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Keep Your Knots Knotted: Leslie Rogalski

I am a totally devoted fan of WildFire™ beading thread, and use it exclusively. One of the things I like about it is its ability to hold a knot. When I heard someone claim their knot came undone, I figured it was probably the knotting method and not the thread. In all my work and years of beadweaving and stringing and more, I have never had a WildFire knot misbehave, or Dandyline™ either for that matter. Here are my tips for securing a knot in WildFire or Dandyline:

1. Leave yourself several inches to finish off the thread. Do this anytime you need to end or add thread. Trying to knot with an eensy tail is frustrating. Six inches is minimum.

2. Secure the thread in several places before you knot. I call these "anchor hitches." These help distribute the pull on your thread so the tension is not all on the one final knot.  First, exit the beadwork after your stitching is finished (Figure 1, showing odd-count peyote). Weave back into the beadwork along the thread path and make a half hitch around an existing thread between beads. Choose a place that is inconspicuous. Weave through a few more beads and make another half hitch. Two anchor hitches are usually enough, but in stitches that may be loose such as right angle weave, make a few more anchor hitches.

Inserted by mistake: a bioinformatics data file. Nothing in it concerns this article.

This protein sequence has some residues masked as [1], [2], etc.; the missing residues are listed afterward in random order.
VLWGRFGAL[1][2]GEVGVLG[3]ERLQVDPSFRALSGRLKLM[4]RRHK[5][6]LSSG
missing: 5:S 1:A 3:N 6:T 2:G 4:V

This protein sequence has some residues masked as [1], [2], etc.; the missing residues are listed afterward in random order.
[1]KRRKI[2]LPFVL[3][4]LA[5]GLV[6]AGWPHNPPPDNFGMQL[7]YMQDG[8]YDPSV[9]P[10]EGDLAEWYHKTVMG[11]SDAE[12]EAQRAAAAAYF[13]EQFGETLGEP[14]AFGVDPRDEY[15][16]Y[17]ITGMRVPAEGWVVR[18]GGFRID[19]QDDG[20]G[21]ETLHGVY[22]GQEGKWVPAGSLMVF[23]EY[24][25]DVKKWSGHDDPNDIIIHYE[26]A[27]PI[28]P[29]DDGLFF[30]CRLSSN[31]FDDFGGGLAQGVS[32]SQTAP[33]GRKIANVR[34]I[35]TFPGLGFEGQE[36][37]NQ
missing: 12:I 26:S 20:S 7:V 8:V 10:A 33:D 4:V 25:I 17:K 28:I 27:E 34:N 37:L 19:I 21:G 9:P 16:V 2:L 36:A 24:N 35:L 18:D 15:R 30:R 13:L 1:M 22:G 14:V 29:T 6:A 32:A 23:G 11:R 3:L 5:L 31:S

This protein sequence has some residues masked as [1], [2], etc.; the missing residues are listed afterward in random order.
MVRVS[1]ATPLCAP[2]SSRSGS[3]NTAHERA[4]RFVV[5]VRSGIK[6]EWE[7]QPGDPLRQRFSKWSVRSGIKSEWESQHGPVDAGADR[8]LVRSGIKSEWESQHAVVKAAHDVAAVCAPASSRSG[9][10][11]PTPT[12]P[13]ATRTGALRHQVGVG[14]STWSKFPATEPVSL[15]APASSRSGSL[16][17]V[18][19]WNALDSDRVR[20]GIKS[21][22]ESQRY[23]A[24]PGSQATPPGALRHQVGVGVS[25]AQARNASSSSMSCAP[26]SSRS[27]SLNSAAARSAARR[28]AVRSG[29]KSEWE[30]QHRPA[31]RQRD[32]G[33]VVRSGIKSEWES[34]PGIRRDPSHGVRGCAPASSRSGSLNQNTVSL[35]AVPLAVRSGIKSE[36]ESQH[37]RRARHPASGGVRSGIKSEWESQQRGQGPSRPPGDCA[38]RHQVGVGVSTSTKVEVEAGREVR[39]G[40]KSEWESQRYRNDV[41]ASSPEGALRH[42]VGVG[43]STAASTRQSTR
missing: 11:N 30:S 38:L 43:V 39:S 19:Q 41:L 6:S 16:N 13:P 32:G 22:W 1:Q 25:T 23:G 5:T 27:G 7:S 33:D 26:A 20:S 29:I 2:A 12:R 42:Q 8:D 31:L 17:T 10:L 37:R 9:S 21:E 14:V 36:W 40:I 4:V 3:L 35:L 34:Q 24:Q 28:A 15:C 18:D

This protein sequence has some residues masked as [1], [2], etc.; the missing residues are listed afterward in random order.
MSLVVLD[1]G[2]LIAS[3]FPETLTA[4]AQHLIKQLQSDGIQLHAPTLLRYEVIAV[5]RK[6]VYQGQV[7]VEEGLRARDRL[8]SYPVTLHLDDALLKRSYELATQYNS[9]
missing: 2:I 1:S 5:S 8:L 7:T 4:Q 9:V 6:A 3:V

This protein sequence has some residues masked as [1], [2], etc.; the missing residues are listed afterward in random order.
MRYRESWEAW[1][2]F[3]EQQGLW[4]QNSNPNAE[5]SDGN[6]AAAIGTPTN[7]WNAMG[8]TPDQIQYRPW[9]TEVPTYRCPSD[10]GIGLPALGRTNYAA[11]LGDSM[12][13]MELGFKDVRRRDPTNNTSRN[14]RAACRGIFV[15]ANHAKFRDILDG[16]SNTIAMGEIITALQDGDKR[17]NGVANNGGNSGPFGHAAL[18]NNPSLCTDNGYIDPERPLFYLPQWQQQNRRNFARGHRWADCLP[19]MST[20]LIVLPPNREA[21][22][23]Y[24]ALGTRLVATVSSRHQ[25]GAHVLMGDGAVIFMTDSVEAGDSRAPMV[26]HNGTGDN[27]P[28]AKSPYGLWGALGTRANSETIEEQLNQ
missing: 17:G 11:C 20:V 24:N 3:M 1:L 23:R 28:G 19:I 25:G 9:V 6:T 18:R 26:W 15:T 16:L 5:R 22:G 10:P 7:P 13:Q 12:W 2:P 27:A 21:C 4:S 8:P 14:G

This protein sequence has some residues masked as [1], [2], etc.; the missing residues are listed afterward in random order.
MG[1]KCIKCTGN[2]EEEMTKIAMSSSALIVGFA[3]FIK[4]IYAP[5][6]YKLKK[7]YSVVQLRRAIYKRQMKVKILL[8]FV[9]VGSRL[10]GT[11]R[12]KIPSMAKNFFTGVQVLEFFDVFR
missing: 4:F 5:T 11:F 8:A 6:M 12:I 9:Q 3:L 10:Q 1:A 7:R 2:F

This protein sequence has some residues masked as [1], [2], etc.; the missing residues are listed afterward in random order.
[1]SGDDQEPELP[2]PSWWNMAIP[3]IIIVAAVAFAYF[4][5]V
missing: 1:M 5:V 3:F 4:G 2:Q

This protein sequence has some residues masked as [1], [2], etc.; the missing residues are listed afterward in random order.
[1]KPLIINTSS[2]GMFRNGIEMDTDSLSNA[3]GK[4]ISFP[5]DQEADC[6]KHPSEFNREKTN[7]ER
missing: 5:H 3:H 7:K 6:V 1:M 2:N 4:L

3. Three hitches.  Choose another inconspicuous place for your final knot. If possible, place it next to a bead whose hole may be large enough for you to use to hide the knot. Make three half hitches around the same thread, with the last hitch consuming the first two made.

Don’t trim next to the knot! This may be a leading reason knots come undone — do not trim right next to the knot. After your final knot don’t cut the thread. Weave the tail back into the beadwork through several beads and try to pull the knot into that big-holed bead, if possible. As you weave the remaining thread through the beadwork feel the tension as this new pass of thread fills the beads. This tension helps secure your thread even more (just be careful not to break your beads by forcing the needle through if it is too snug). Once you've secured the thread, it's safe to exit the beadwork and trim.

Glue? I rarely use it for beadwork, but if you feel better, just a dab. Why knot?

Leslie Rogalski
Beadalon Design Team Member


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